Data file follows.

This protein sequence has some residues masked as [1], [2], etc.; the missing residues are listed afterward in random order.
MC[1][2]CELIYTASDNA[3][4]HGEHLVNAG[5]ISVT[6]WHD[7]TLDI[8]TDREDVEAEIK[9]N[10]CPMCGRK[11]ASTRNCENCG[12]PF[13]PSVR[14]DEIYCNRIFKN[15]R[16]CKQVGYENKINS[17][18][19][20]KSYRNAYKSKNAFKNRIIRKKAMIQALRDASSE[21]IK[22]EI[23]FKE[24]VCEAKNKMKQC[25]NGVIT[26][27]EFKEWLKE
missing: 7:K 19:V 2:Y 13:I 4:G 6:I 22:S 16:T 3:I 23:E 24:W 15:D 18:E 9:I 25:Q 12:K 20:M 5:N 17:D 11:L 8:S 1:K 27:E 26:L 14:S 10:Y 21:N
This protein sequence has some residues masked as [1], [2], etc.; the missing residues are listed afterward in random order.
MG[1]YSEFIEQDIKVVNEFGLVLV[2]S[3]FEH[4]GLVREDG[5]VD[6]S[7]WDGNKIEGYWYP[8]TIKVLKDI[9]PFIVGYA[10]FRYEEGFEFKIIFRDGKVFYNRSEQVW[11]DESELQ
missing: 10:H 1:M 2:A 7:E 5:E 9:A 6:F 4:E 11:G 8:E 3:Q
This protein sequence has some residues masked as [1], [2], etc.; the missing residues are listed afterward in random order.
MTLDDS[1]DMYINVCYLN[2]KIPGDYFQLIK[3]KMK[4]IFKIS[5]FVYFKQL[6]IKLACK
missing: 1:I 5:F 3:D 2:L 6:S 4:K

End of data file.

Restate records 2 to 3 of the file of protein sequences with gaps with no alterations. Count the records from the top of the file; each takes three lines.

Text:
This protein sequence has some residues masked as [1], [2], etc.; the missing residues are listed afterward in random order.
MG[1]YSEFIEQDIKVVNEFGLVLV[2]S[3]FEH[4]GLVREDG[5]VD[6]S[7]WDGNKIEGYWYP[8]TIKVLKDI[9]PFIVGYA[10]FRYEEGFEFKIIFRDGKVFYNRSEQVW[11]DESELQ
missing: 10:H 1:M 2:A 7:E 5:E 9:A 6:F 4:E 11:G 8:E 3:Q
This protein sequence has some residues masked as [1], [2], etc.; the missing residues are listed afterward in random order.
MTLDDS[1]DMYINVCYLN[2]KIPGDYFQLIK[3]KMK[4]IFKIS[5]FVYFKQL[6]IKLACK
missing: 1:I 5:F 3:D 2:L 6:S 4:K